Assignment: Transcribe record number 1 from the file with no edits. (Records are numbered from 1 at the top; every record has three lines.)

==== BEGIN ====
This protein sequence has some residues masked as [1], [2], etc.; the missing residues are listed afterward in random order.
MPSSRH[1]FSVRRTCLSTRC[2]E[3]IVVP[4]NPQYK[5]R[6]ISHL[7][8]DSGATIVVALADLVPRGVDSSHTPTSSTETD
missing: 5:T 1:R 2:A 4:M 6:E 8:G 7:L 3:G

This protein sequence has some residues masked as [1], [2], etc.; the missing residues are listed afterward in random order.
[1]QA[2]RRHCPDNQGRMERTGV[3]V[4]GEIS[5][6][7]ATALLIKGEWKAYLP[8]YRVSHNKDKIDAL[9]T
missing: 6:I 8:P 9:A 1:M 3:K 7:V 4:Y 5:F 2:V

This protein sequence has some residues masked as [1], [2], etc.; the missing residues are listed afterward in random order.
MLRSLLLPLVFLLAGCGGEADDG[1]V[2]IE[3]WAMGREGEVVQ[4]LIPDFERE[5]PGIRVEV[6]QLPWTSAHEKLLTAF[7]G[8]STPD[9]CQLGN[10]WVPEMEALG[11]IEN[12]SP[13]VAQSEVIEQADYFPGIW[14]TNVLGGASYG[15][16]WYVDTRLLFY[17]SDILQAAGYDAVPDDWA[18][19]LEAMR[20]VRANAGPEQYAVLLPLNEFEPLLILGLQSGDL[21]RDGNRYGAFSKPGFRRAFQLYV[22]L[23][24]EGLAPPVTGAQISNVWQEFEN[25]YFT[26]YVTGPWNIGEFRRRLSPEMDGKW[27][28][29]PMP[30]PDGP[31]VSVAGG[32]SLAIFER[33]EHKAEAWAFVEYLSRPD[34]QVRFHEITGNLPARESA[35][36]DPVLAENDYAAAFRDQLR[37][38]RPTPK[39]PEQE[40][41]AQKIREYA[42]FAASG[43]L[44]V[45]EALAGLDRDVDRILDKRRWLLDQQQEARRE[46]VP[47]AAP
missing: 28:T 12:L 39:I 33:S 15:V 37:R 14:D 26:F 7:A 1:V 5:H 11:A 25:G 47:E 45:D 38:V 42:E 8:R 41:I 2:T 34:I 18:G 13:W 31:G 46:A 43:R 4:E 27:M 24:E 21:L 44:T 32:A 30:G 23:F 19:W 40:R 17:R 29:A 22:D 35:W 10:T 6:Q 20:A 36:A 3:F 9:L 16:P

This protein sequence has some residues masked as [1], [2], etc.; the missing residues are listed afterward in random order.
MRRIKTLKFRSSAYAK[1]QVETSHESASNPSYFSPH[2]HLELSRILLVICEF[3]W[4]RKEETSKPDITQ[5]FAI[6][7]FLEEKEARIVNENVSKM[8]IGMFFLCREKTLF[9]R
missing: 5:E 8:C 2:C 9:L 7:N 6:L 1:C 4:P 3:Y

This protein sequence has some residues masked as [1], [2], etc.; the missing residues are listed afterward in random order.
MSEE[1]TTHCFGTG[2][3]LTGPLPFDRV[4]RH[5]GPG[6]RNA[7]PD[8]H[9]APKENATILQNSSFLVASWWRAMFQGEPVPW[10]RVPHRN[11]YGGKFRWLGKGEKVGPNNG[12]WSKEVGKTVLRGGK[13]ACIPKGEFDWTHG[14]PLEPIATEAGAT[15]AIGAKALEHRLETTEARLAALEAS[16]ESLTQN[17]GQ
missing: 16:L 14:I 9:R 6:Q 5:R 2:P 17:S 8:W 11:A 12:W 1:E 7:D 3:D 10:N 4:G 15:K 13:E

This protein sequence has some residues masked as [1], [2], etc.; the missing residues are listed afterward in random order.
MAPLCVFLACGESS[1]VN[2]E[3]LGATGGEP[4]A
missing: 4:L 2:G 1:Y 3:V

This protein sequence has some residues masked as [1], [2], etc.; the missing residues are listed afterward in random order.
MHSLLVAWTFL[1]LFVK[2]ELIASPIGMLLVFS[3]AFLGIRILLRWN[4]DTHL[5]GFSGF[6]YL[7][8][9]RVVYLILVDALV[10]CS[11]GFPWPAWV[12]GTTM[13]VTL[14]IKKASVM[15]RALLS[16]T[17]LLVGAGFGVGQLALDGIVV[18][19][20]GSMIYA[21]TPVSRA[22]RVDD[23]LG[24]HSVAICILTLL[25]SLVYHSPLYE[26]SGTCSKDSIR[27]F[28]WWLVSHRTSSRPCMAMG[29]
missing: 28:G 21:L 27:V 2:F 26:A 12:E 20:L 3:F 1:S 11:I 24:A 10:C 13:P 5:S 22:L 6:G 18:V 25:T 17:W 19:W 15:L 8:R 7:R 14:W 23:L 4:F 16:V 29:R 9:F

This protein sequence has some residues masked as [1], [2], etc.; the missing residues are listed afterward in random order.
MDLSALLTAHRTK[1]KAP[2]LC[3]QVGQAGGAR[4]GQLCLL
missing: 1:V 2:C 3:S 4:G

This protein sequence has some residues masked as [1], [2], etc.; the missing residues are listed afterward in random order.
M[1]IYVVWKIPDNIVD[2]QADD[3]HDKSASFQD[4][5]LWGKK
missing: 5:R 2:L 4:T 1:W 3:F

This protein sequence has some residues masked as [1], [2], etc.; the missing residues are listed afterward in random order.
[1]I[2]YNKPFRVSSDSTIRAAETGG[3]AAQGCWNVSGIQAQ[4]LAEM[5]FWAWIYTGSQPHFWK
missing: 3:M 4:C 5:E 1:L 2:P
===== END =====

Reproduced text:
This protein sequence has some residues masked as [1], [2], etc.; the missing residues are listed afterward in random order.
MPSSRH[1]FSVRRTCLSTRC[2]E[3]IVVP[4]NPQYK[5]R[6]ISHL[7][8]DSGATIVVALADLVPRGVDSSHTPTSSTETD
missing: 5:T 1:R 2:A 4:M 6:E 8:G 7:L 3:G